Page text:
MGM provided Connecticut Public Radio with a written statement that said “conversations and proposals are certainly very fluid in the final days of the legislative session. We continue to track developments closely.”

What the mayor has described as a USD 350 million project actually is a USD 100 million casino to be built by the state’s two federally recognized tribes and casino owners. Another USD 250 million from unnamed private investors and public sources would fund improvements complementing the casino.

In return, the tribes would get exclusive rights to online sports betting and internet casino gaming, as well as some relief from the minimum contributions they are now required to pay the state under a decades-old deal to share slots revenue, and the East Windsor casino. Those are the tribes’ terms. They were rejected by the Lamont administration as one-sided in its earlier talks with the tribes, and House Speaker Joe Aresimowicz, D-Berlin, said they most likely would be unacceptable to the General Assembly.

“As it’s written, I think it would be difficult to cobble the votes together,” Aresimowicz said. “But is it an excellent starting point for negotiations and maybe some clarifications? Yeah, I think a lot of work went into it. Having the tribes and Bridgeport on the same page is very important. They haven’t got there until now, so if this is the starting point, I think it’s a good starting point.”

Aresimowicz, Lamont and others are searching for a path allowing Connecticut to exploit a U.S. Supreme Court decision that lifted the federal restrictions on sports betting, leaving legalization up to individual states. But the sports betting issue is intertwined with the tribes’ expansion plans in East Windsor, opposition by MGM and other vendors seeking rights sport bookmaking, Birdgeport’s desire for development, and Connecticut’s unique reputation with the Pequots and Mohegans.

To win allies among urban legislators, MGM made its own bid for a Bridgeport casino in 2017, the year that the legislature permitted the tribes to jointly develop the casino in East Windsor, about halfway between Hartford and Springfield. MGM successfully lobbied the Department of Interior for two years to withhold a needed approval, which finally came in March. Construction has yet to begin as the tribes seek financing.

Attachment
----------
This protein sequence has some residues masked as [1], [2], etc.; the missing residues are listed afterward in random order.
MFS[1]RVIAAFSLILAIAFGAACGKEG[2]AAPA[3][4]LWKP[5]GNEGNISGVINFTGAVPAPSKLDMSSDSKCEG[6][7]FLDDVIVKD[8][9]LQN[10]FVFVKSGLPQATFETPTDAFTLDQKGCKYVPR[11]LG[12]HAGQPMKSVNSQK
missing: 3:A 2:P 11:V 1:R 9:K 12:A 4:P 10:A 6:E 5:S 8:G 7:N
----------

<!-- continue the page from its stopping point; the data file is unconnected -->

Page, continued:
MGM is poised to sue Connecticut if the East Windsor project goes forward, arguing that its approval without competition violated the commerce and equal protection clauses of the U.S. Constitution. Lamont has tried to coax the tribes to give up East Windsor and focus on Bridgeport, offering a share of the rights to sports betting.

“This administration has invested more than four months attempting to negotiate a fair, equitable and impactful deal for all parties involved in this matter, including Bridgeport,” said Maribel La Luz, the governor’s communications director. “At the start of those negotiations, the governor stressed the critical importance of an agreement which removed litigation, strengthened the partnership with the tribes and grows Connecticut’s gaming economy.”

The tribes say Lamont is too concerned about avoiding litigation with MGM. “Litigation is the cost of doing business, whether you are building a mall, a church or a casino,” said Andrew Doba, a spokesman for the tribes’ joint venture, MMCT.

Sen. Dennis Bradley, D-Bridgeport, and co-chairman of the legislature’s public safety committee, was working with Sen. Cathy Osten, D-Sprague, a strong supporter of the Mohegans and Mashantucket Pequots that operate casinos in southeastern Connecticut, to push for legislation regardless of Lamont’s opposition.

“We appeased the governor the first time and gave him almost four months,” Bradley said. “He made some progress. I think it’s unfair for him to say we’re no longer negotiating and we don’t want others to negotiate.”

Leave your comment